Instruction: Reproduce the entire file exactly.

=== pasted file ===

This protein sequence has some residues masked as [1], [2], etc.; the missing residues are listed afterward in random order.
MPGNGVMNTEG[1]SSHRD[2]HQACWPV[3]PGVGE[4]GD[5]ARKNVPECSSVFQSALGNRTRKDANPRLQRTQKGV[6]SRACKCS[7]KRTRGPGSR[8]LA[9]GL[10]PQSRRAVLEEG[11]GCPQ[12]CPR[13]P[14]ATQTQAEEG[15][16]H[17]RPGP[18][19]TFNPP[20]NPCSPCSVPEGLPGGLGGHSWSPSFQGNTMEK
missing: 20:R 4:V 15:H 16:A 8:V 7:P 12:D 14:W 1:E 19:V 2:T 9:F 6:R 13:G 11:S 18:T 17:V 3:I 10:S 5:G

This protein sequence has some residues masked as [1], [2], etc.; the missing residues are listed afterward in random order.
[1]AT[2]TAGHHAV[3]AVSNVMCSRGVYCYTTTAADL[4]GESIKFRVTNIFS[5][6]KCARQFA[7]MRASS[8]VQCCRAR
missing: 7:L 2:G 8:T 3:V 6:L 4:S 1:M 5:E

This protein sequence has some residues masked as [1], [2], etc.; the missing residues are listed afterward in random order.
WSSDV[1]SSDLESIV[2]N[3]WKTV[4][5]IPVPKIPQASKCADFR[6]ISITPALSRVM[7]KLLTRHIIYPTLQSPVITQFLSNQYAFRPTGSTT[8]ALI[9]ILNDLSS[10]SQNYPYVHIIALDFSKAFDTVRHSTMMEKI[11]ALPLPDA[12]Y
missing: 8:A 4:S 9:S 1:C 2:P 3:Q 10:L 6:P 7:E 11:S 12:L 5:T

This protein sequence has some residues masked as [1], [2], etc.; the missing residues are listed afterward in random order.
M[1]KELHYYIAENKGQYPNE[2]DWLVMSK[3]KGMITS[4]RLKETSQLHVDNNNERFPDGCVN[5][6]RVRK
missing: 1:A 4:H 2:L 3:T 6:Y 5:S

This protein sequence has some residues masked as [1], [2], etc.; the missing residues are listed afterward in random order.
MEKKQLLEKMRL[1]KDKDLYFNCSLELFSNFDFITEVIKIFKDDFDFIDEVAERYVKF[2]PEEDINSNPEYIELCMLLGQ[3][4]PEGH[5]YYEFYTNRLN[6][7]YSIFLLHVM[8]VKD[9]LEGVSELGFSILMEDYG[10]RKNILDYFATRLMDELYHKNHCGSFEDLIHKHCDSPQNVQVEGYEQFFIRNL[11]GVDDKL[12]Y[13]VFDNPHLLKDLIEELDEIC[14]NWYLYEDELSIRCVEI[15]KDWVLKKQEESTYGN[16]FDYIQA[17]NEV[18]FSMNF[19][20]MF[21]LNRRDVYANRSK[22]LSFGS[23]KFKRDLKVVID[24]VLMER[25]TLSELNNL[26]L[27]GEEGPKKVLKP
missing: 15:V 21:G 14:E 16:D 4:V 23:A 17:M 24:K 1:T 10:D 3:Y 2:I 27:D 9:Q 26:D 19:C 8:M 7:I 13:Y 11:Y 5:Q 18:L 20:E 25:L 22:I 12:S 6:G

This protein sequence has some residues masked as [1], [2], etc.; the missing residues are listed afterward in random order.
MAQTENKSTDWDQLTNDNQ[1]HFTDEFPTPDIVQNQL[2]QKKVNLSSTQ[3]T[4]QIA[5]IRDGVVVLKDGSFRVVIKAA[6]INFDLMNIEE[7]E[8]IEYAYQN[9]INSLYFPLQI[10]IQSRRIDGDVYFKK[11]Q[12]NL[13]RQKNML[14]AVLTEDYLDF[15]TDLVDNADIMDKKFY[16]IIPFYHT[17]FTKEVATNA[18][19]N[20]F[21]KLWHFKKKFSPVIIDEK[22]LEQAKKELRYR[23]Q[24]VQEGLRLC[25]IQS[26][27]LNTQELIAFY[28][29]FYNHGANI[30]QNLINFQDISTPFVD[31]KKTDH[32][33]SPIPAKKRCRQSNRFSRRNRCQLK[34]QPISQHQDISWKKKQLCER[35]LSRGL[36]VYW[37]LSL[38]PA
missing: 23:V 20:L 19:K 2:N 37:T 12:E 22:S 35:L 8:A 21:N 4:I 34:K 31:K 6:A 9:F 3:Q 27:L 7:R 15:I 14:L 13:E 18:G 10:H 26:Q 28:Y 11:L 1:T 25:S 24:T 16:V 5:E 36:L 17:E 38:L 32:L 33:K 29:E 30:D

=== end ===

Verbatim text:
This protein sequence has some residues masked as [1], [2], etc.; the missing residues are listed afterward in random order.
MPGNGVMNTEG[1]SSHRD[2]HQACWPV[3]PGVGE[4]GD[5]ARKNVPECSSVFQSALGNRTRKDANPRLQRTQKGV[6]SRACKCS[7]KRTRGPGSR[8]LA[9]GL[10]PQSRRAVLEEG[11]GCPQ[12]CPR[13]P[14]ATQTQAEEG[15][16]H[17]RPGP[18][19]TFNPP[20]NPCSPCSVPEGLPGGLGGHSWSPSFQGNTMEK
missing: 20:R 4:V 15:H 16:A 8:V 7:P 12:D 14:W 1:E 19:V 2:T 9:F 6:R 13:G 11:S 18:T 17:V 3:I 10:S 5:G

This protein sequence has some residues masked as [1], [2], etc.; the missing residues are listed afterward in random order.
[1]AT[2]TAGHHAV[3]AVSNVMCSRGVYCYTTTAADL[4]GESIKFRVTNIFS[5][6]KCARQFA[7]MRASS[8]VQCCRAR
missing: 7:L 2:G 8:T 3:V 6:L 4:S 1:M 5:E

This protein sequence has some residues masked as [1], [2], etc.; the missing residues are listed afterward in random order.
WSSDV[1]SSDLESIV[2]N[3]WKTV[4][5]IPVPKIPQASKCADFR[6]ISITPALSRVM[7]KLLTRHIIYPTLQSPVITQFLSNQYAFRPTGSTT[8]ALI[9]ILNDLSS[10]SQNYPYVHIIALDFSKAFDTVRHSTMMEKI[11]ALPLPDA[12]Y
missing: 8:A 4:S 9:S 1:C 2:P 3:Q 10:L 6:P 7:E 11:S 12:L 5:T

This protein sequence has some residues masked as [1], [2], etc.; the missing residues are listed afterward in random order.
M[1]KELHYYIAENKGQYPNE[2]DWLVMSK[3]KGMITS[4]RLKETSQLHVDNNNERFPDGCVN[5][6]RVRK
missing: 1:A 4:H 2:L 3:T 6:Y 5:S

This protein sequence has some residues masked as [1], [2], etc.; the missing residues are listed afterward in random order.
MEKKQLLEKMRL[1]KDKDLYFNCSLELFSNFDFITEVIKIFKDDFDFIDEVAERYVKF[2]PEEDINSNPEYIELCMLLGQ[3][4]PEGH[5]YYEFYTNRLN[6][7]YSIFLLHVM[8]VKD[9]LEGVSELGFSILMEDYG[10]RKNILDYFATRLMDELYHKNHCGSFEDLIHKHCDSPQNVQVEGYEQFFIRNL[11]GVDDKL[12]Y[13]VFDNPHLLKDLIEELDEIC[14]NWYLYEDELSIRCVEI[15]KDWVLKKQEESTYGN[16]FDYIQA[17]NEV[18]FSMNF[19][20]MF[21]LNRRDVYANRSK[22]LSFGS[23]KFKRDLKVVID[24]VLMER[25]TLSELNNL[26]L[27]GEEGPKKVLKP
missing: 15:V 21:G 14:E 16:D 4:V 23:A 17:M 24:K 1:T 10:D 3:Y 2:I 27:D 9:Q 26:D 19:C 8:M 7:I 13:Y 11:Y 5:Q 18:L 20:E 25:L 22:I 12:S 6:G

This protein sequence has some residues masked as [1], [2], etc.; the missing residues are listed afterward in random order.
MAQTENKSTDWDQLTNDNQ[1]HFTDEFPTPDIVQNQL[2]QKKVNLSSTQ[3]T[4]QIA[5]IRDGVVVLKDGSFRVVIKAA[6]INFDLMNIEE[7]E[8]IEYAYQN[9]INSLYFPLQI[10]IQSRRIDGDVYFKK[11]Q[12]NL[13]RQKNML[14]AVLTEDYLDF[15]TDLVDNADIMDKKFY[16]IIPFYHT[17]FTKEVATNA[18][19]N[20]F[21]KLWHFKKKFSPVIIDEK[22]LEQAKKELRYR[23]Q[24]VQEGLRLC[25]IQS[26][27]LNTQELIAFY[28][29]FYNHGANI[30]QNLINFQDISTPFVD[31]KKTDH[32][33]SPIPAKKRCRQSNRFSRRNRCQLK[34]QPISQHQDISWKKKQLCER[35]LSRGL[36]VYW[37]LSL[38]PA
missing: 23:V 20:L 19:K 2:N 37:T 12:E 22:S 35:L 8:A 21:N 4:I 34:K 31:K 6:A 9:F 3:Q 27:L 7:R 15:I 14:L 13:E 18:G 10:H 26:Q 28:Y 11:L 1:T 25:S 24:T 16:V 5:E 36:L 17:E 38:L 32:L 33:K 29:E 30:D